As technology is advancing, larger and denser devices are being manufactured with shorter time to market requirements. Identifying and resolving problems in integrated circuits (ICs) are the main focus of the pre-silicon and post-silicon debug process. As indicated in the International Technology Roadmap for Semiconductors (ITRS), post-silicon debug is a major time consuming challenge that has significant impact on the development cycle of a new chip. Since it is difficult to acquire the internal signal values, conventional debug techniques typically involve performing a binary search for failing vectors and performing mechanical measurement with a probing needle. Silicon debug is a labor intensive task and requires much experience in validating the first silicon.
Finding information about when (temporal) and where (spatial) failures occur is the key issue in post-silicon debug. Test vectors and test applications are run on first silicon to verify the functionality when it arrives. Scan chains and on-chip memories have been used to provide the valuable internal signal observation information for the silicon debug process. In this dissertation, a scan-based technique is presented to detect the circuit misbehavior without halting the system. A debugging technique that uses a trace buffer is introduced to efficiently store a series of data obtained by a two dimensional compaction technique. Debugging capability can be maximized by observing the right set of signals to observe. A method for an automated selection of signals to observe is proposed for efficient selection. Investigation in signal observability is further extended to signal controllability in test point insertion. Noble test point insertion techniques are presented to reduce the area overhead for test point insertion.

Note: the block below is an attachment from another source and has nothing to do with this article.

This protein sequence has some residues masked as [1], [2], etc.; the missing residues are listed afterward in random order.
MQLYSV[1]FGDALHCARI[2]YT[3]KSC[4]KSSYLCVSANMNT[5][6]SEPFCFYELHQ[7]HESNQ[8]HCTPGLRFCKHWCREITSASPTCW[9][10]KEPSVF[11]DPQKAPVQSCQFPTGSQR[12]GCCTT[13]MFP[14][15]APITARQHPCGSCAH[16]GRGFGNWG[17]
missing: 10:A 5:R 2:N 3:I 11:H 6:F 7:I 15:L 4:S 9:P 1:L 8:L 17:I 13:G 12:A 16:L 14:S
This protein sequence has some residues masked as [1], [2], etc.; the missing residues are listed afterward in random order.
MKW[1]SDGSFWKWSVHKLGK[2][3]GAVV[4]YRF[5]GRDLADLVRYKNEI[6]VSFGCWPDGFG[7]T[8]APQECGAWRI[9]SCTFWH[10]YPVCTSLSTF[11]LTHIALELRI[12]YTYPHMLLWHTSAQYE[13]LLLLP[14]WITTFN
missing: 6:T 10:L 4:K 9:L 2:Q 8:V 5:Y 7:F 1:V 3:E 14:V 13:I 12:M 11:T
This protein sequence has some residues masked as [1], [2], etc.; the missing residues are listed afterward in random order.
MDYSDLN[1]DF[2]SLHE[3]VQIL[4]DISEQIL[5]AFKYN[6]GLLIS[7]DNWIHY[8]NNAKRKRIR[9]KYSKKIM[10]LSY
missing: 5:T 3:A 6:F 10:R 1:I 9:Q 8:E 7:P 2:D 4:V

|Advisor:||Touba, Nur A.|
|Commitee:||Ambler, Tony, John, Lizy K., Pan, David Z., Qiu, Lili|
|School:||The University of Texas at Austin|
|School Location:||United States -- Texas|
|Source:||DAI-B 70/09, Dissertation Abstracts International|
|Keywords:||Debugging, Design for debug hardware, Hardware insertion, Silicon debug|
Copyright in each Dissertation and Thesis is retained by the author. All Rights Reserved
The supplemental file or files you are about to download were provided to ProQuest by the author as part of a
dissertation or thesis. The supplemental files are provided "AS IS" without warranty. ProQuest is not responsible for the
content, format or impact on the supplemental file(s) on our system. in some cases, the file type may be unknown or
may be a .exe file. We recommend caution as you open such files.
Copyright of the original materials contained in the supplemental file is retained by the author and your access to the
supplemental files is subject to the ProQuest Terms and Conditions of use.
Depending on the size of the file(s) you are downloading, the system may take some time to download them. Please be